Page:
Table comparison Seth Enneagram AstrologyThe fields and disciplines of psychological testing, astrology, numerology and the Enneagram, are, like all fields of human understanding, based on certain beliefs about the nature of reality.

So when we seek to group people into meaningful categories it's prudent to first establish the belief-system by which those categorisations are made. If the belief-system is unduly limited, individuals and groups will necessarily be categorised or 'squeezed' into various psychological or astrological 'boxes' to fit the observed behaviours. In the process those capabilities and potentials that lay beyond the accepted framework of belief — which could otherwise be recognised and developed for personal and social benefit — will be ignored or denied.

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The urge to categorise

UR IIWhen we reflect on the number of people (more usually women1 ) who believe in Astrology, as well as those who believe in various other 'ologies' we can be reasonably confident that there's an underlying shared trait or need — the need to belong, and to categorise people.

Personality tests (e.g. DISC, or Myers-Briggs) are widely (if not almost universally) used to help decide who's suited to particular roles in businesses and organisations.

So when a friend started extolling the great relevance and benefit of understanding the Enneagram (a process of grouping people into one of nine types, or 'tribes'), I decided to look deeper into this particular habit.

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sloppy science and tribalism

I recently had a number of highly interesting discussions with various people.

Briefly (more later) they were

  • with a good friend on the subject of self-development courses, and where most go wrong.
  • with a man who's a 'hard-nosed' engineer, and who spoke standard ideas of a mechanical, objective reality, not realising the 'hard-facts of science' are but a house-of-cards, reliant on some very very poor (and incorrect) assumptions about the detail and minutia of life.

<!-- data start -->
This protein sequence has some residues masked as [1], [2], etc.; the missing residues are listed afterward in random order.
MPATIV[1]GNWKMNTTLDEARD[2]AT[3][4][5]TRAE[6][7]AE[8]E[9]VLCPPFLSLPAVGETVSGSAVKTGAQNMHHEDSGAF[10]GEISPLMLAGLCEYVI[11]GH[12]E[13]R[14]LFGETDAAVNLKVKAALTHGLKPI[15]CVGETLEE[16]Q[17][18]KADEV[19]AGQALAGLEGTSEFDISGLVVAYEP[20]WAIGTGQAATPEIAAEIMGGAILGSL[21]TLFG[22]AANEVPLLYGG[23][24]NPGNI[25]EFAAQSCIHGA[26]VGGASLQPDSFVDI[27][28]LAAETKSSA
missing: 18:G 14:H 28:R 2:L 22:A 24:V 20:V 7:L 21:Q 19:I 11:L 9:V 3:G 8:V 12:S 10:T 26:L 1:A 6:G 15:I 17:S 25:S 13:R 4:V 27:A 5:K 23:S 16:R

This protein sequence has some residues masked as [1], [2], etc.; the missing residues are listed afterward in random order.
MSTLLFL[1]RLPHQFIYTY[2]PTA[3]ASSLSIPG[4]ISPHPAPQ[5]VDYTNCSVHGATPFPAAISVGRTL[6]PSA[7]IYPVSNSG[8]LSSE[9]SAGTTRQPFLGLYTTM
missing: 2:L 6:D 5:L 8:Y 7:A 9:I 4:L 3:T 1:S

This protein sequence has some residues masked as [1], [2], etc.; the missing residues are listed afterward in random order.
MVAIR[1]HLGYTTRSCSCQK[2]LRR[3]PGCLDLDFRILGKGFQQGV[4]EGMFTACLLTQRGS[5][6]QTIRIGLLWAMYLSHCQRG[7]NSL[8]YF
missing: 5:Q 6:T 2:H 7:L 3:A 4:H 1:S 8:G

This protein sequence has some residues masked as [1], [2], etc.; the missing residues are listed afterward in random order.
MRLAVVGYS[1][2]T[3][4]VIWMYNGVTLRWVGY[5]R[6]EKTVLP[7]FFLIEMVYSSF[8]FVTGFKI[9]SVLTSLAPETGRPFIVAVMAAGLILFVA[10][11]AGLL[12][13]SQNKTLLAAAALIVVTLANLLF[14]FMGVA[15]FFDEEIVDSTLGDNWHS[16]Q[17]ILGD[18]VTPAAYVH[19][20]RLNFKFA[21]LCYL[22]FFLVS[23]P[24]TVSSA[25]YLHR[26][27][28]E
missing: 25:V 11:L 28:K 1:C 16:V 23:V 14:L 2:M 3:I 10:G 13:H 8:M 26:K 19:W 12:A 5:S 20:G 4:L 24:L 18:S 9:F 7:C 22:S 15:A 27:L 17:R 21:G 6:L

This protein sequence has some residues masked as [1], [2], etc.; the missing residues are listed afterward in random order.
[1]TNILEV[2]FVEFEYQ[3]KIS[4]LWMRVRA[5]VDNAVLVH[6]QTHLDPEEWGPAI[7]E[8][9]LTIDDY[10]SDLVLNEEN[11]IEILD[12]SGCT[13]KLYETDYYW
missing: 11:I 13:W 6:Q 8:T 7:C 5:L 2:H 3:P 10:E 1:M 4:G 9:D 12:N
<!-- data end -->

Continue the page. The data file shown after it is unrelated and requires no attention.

• with another good friend on the the Enneagram and on the subject of tribalism.

All were quite set and confident in their beliefs, until I asked some awkward questions.

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Tribalism, as old as the stars

Overview:

All matter, energy, people and populations are both feminine-wave and masculine-particle natured. Women, by being orientated towards the community-wave nature, are more naturally group-orientated (tribal). Hence their generally more refined interpersonal skills, communications abilities and relationship-orientations.1

This also leads to the higher prevalence of women using or believing in 'astrology' and other means (e.g. numerology) for assigning people to various groups (tribes, star-signs).

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In the presence of passion

I was recently having coffee with a friend when she explained how much she enjoyed doing her numerology workshops. Her energy, passion and excitement was obvious.

As I sat there, her grin and body language got me thinking about belief-systems and new-age practices such as astrology, numerology and other 'ologies'.